Adam West, who played Batman in the 1960s TV series, was remembered June 10 at the 901 Comics Anniversary Celebration. West died June 9 at age 88.
The week-long celebration of events, which commemorated the first year anniversary of the store at 2162 Young Avenue, included performances by Shamefinger, Gloryholes and The Turn It Offs June 10 in the gazebo at the corner of Cooper and Young. The event coincided with the Blythe & Young Block Party, which included Goner Records and other participating businesses.
The members of Shamefinger wore DC Comics superhero masks in honor of West.
“We’d already planned to dress up as superheroes in some form, but we decided to go with DC superheroes for Adam West,” said bass player Farmer Zanath.
Their costume was “a little $5 cardboard mask pack that we bought at Party City. It was a pack of Justice League superheroes.”
Who wore the Batman mask? “That would be me,” Farmer said. “I wanted it, but I left it up to the band.”
Asked why he was selected to be Batman, Farmer said. “I tend to write the darker, faster songs for the band, I guess.”
The band members didn’t wear the masks during the entire set, which opened with Nerf Herder’s theme for TV’s “Buffy the Vampire Slayer.” “We found out the masks muffled our voices for the mike. (We) took off the masks and played the rest of the set.”
The 901 Comics store owners Shannon Merritt and Jaime Wright learned about West’s death from a customer. “I just thought how big of an impact he was on my life,” Shannon said. “I used to come home from school and watch Batman. And my friend across the street and I would grab towels from the linen closet and run around and play Batman. We didn’t have capes, so we would take towels and we’d safety pin a blue towel and a yellow towel on our shirts so we’re like Batman and Robin.”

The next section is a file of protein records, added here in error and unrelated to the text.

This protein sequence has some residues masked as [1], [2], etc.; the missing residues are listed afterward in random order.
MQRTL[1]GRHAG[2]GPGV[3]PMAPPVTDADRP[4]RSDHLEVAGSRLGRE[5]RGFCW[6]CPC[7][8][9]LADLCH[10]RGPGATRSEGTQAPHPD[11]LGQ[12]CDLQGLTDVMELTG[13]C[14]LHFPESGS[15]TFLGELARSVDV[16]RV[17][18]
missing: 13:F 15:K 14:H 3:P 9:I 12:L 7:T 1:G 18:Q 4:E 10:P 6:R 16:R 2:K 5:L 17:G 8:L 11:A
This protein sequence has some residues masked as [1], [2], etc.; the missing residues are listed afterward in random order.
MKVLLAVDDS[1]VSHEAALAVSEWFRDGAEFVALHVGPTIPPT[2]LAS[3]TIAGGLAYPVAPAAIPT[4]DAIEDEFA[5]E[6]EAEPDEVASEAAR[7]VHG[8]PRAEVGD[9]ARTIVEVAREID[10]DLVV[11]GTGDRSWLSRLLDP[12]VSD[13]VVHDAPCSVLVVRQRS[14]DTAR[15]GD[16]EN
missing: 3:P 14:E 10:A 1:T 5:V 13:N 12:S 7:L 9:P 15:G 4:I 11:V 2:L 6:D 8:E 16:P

One of the 901 Comics events was a show featuring art work by Memphis artist Dean Zachary, who drew Batman in “Batman: Day of Judgement” in 1999 for DC Comics. “I’d been working toward drawing Batman ‘cause that’s always been my favorite character,” said Dean, 54. “I’d done work for DC along the lines of Green Lantern and Superboy. Various showcase pieces.”
Asked why he liked the Batman character, Dean said, “The fact that individual was self disciplined and focused. And sort of that idea of someone who was not a superpower like a lot of the other heroes in the Spandex universe.”
Batman was “a good guy who trains constantly and stays on that level of excellence as far as training physically and mentally and keeping on the edge of technology. What attracted me was he was just a human being trying to make a difference. Protecting the innocent, putting the bad guys away.”
Dean was a fan of the Batman TV show. “I loved it. I was a little kid then. And that was my first introduction to superheroes. I would watch it on a black-and-white TV in my room. And when you would see that flame come out of the back of the batmobile and they slid down the bat pole, jumped in and drove off - I knew it was campy and silly then, but when you’re 5, you don’t really care.